The framework is set up so that general knowledge can be used, both about the spatiotemporal behaviour of the pollutant and about the performance characteristics of the measurement device. To do so, we reflect on the stated purpose of the low-cost network. Following Snyder et al.  we define the network purpose as supplementing the compliant air monitoring network by extending spatial coverage, improving measurement density for local-scale exposure assessment, and enhancing source compliance monitoring.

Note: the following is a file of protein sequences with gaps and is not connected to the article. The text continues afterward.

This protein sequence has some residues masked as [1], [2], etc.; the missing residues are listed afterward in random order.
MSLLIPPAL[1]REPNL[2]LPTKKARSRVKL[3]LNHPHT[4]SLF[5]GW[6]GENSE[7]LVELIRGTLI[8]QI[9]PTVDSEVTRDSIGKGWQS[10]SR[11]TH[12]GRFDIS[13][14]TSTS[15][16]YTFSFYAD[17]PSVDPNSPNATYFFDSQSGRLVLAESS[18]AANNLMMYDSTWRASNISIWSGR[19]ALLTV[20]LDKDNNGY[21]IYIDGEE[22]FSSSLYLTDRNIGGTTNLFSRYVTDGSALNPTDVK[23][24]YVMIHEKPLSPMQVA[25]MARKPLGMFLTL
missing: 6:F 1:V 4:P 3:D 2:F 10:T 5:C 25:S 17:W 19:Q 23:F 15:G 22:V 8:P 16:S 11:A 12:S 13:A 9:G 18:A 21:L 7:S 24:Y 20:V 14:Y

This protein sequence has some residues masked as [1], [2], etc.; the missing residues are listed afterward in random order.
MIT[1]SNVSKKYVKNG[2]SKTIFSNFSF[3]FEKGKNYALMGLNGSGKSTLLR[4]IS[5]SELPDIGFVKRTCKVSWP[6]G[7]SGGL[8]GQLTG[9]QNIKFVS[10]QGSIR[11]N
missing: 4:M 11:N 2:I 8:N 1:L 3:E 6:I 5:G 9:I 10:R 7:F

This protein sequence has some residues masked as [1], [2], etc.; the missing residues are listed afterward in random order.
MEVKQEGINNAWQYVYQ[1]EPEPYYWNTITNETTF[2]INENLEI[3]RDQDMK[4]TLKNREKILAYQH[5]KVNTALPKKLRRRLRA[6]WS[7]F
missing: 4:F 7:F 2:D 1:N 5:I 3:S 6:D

Here, we put forward an argument that device reliability is assessable using a (suitably selected) comparison, or proxy dataset. The proxy is not a prediction about concentration at a site, but rather follows a general distribution about the pollution field that is loosely similar to the device location. Simple statistical tests can then answer the binary question: does the device seem similar to the proxy, or not? Device ‘reliability’ is thus reduced to a binary decision: the data are either considered reliable based on test results using the proxy, or they are not and require further inspection. Further inspection can determine whether it is the device or its local environment that has changed and whether there is a need for recalibration or replacement of the device. If the data are considered reliable then they become a “ground truth” measurement, including their stated uncertainty bounds (e.g. this measurement is true within X PPB). Thus, this approach is different in principle from ideas of ‘blind’ or ‘semi-blind’ calibration which attempts to remotely correct individual devices to achieve a correct estimate on the variable field . I revisit the ‘semi-blind’ correction approach in later chapters of this thesis. The approach in this chapter is also different from ideas which use a large number of low-accuracy devices to generate an approximate estimate of a variable field in order to detect unusual perturbations .